BEN’S ZONE: When Do Men Stop Wanting to Learn?

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Welcome to a weekly feature on my blog – Ben’s Zone. Written by husband… Ben. A foodie, coffee obsessed, ex-smoking, ex-drinking and Ridgeback loving Dad. Who is also seriously into his fitness.  You can find him on the blog (mostly) on Sundays. Enjoy!

When Do Men Stop Wanting to Learn?

Being taught about stuff is a funny thing.  For the first 16-18 years we’re around it’s a simple fact of life.  We’re taught to feed ourselves, to dress, to read and from then on more complex skills to help us in our lives and our jobs.  Most of us, when leaving formal education then spend time learning a job. I learned how databases and Unix servers worked from a lady called Debbie and some guys called Bernard, Karl and David.  And then at some point, we stop being taught. We don’t seem to stop wanting to know new stuff, but rather than follow the pattern that has served us until now, finding someone who knows how to do something and learning from them, we employ a new model, reading and watching. But why is this?

One thing, I think is modern life itself. We swim in a sea of information day in day out. Computing power greater than that which sent people to the moon exists in all of our pockets.  At the touch of a button we have access to vast encyclopedias, libraries full of books and with this vast knowledge, what need do we have for teachers?

When a man wishes to enter a hobby, be it sport, music or anything else that holds our interest the first thing we do is buy a bunch of kit.  It doesn’t matter how poor we are at the execution, when we have access to professional quality equipment made of carbon fibre and titanium, how could we not be successful?  This is particularly true of older men for whom finances are often more stable than young bucks.

So given the vast amount of information we have and the flawless equipment, what use do we have for teachers in this day and age?  I think I’d turn that question around and say, given that we learn all the really important early life type stuff with teachers, why would we change a model that works so well?  Anyone who has done any amount of home schooling over the last year should be under no illusions about teaching being a whole ton more than just giving people access to information and letting them read it.

No amount of video lessons or powerpoint shows can replace another human being sitting with someone and imparting their skills.  A good teacher can see which bits of information have gone in and which need to be reinforced.  When something has not sunk in, teachers can reframe it or perhaps give more context to help the student understand, youtube videos fall short here.  

Moreover, teachers know their students.  My guitar teacher knows when it’s OK for me to be in my comfort zone and he knows when I should be pushing my boundaries.  When I learn on my own my natural tendency towards perfectionism means that I resist moving on from a topic until I feel I have fully mastered it.

In reality this means that my progress is stilted and slow.  A good teacher understands when the student has internalised a concept and can move on, even if it’s not perfected just yet.

Finally, for me, an advantage of a teacher is they curate the lessons they share to provide a structured learning path.  Yes, there are youtube videos that cover literally every known guitar technique, but which ones of those are relevant to me and my learning is something my guitar teacher really knows.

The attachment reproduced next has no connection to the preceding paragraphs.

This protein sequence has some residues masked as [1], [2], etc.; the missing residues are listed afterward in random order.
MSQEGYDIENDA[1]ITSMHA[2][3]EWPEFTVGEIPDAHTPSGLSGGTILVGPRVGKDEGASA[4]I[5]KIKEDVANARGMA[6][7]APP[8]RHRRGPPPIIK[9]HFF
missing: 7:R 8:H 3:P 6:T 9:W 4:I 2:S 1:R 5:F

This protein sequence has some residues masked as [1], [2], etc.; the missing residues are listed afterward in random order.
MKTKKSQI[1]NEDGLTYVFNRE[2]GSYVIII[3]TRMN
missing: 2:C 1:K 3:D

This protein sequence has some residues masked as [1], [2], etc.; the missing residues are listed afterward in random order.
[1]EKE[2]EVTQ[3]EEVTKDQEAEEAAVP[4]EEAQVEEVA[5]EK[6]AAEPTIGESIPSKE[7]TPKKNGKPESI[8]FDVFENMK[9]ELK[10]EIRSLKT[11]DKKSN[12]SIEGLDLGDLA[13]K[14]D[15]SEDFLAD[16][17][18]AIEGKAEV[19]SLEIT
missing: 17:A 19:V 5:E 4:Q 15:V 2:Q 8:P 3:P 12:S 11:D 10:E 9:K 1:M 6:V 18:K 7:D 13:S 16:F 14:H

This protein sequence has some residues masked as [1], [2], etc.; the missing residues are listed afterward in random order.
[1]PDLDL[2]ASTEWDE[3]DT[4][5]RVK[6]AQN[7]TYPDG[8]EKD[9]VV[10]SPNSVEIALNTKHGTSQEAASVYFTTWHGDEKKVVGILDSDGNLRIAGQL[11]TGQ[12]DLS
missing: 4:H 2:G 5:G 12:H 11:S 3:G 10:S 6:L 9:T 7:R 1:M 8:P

If I’m going to be blunt, I think it comes down to ego.  Once we get to a certain age men don’t want to be taught any more.  We may have mastered our key skills in our career, we may have other people looking towards us for teaching and guidance and so it becomes difficult to submit to the guidance of another even in a limited way.

Our positions may make us the ‘breadwinner’, the maker of decisions (although modern life is not like this anymore, of course, the concept still sits there at the back of our minds) and it seems sometimes too hard to climb down from that and acknowledge to ourselves that we need or want to learn something that we don’t know how to do.  So rather than finding a teacher and learning, we spend hours on youtube or Facebook watching videos and buying kit but making no real progress.

As I head further into my 40s I become more aware that my time on this planet is not limitless.  I hope there’s a load left yet, but I’m not a teenager any more and I want maximum fun and progression in the things I do without any wasted time.

It’s really only over the last year that I’ve realised that the way to do this is to accept tuition and, equally as importantly, to be teachable.  In both my music and also my fitness activities I have found that working with a teacher and being open to the ideas they present has accelerated my progress far beyond what I was achieving on my own.

Additionally, by remaining teachable, in allowing my mind to be open and accepting that there are limits to my knowledge I feel less under pressure.  As men, often we are expected to provide answers, to know how to fix things from toys to houses and the reality is, often we don’t. We’re winging it, hoping to pull it off and hoping that no one sees behind the scenes.  It’s insanely stressful to have all that on your shoulders and too many men fall down as a result.

When we say we need to be taught, we admit our knowledge is incomplete and while this may feel uncomfortable in the first instance that admission and becoming teachable is a step towards freedom.

Our species is successful precisely because we can transmit knowledge to one another without having to rely on crazy biological instinct and race memory.  By continuing to use this skill as our lives progress we become better able to achieve our personal goals and happier people as a result.

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